Ricardo weighs all of the oranges in his bag and finds that they have an average of 4.65 oz with a standard deviation of 0.8 oz.
When performing a hypothesis test, we could be performing either a one tailed or two tailed test. This depends on our alternate hypothesis when setting up our test. If our alternate hypothesis features either a greater than or less than sign, we are performing a one tailed test, because we are looking for a t-score only in one tail of our curve. If our alternate hypothesis has a "not equal to" sign, we will perform a two tailed test since we are looking to find a t-score in either tail of our curve.
We will then need to reference our t-score chart to calculate our p value.
First, lets determine the degrees of freedom, which is always one less than our sample size.
Then, we find our t-score in the column matching our given degrees of freedom to estimate our p-value. If the degrees of freedom can not be found in the chart, round down to the nearest df.
In our example above with Ricardo's 🍊s, our df=29. So we need to locate 29 df on the chart and then try to find 1.027.
We can see in the t table, that the tail probability with df=30 and t-score of 1.027 is approximately 0.15 (since its close to 1.055).
If we are doing a one tailed test, this is our p-value.
If we are doing a two tailed test, we would double this to get 0.3 for our p-value (since the t curve is symmetric and tail probabilities are equal).
Perhaps a much easier way to perform a one sample t test would be to use technology such as a graphing calculator. The most commonly used calculator for AP Statistics is the Texas Instruments TI-84.
When performing a one sample t test, you will first enter into the stats menu:
Then, you will navigate over to tests and select option 2:
You are then given two options: you can enter the given sample statistics or let the calculator use data points entered in Lists to calculate your necessary test statistic and p value. We will proceed with our example using Ricardo's 🍊s.
Once you press calculate, it gives you your test statistic and p value. Both of these things are essential to list out in your written response to receive full credit on the AP exam. Also, it is important for a t-test for population mean to include your degrees of freedom, even though it is not listed in the computer output for the test.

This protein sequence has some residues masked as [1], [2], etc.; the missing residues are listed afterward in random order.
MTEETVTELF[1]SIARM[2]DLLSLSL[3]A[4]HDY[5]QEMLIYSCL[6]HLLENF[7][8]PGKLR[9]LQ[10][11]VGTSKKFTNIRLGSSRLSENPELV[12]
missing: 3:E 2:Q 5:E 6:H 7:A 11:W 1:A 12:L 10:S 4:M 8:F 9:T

Once you have calculated your test statistic and p value, you are ready to draw inference and make conclusions from your test. You are always going to compare your p-value to your significance level (usually 0.05). If your p is less than your significance level, you reject your null hypothesis in favor of the alternate hypothesis. If your p is not less than your significance level, you fail to reject your null hypothesis.
p<𝞪: Since p<𝞪, we reject our Ho. We have convincing evidence at the 𝞪 level that (Ha in context of problem).
p>𝞪: Since p>𝞪, we fail reject our Ho. We do not have convincing evidence at the 𝞪 level that (Ha in context of problem).
We NEVER "accept" a null or alternate hypothesis.
🎥Watch: AP Stats - Inference: Hypothesis Tests for Means
2550 north lake drive
milwaukee, wi 53211
92% of Fiveable students earned a 3 or higher on their 2020 AP Exams.
*ap® and advanced placement® are registered trademarks of the college board, which was not involved in the production of, and does not endorse, this product.
© fiveable 2020 | all rights reserved.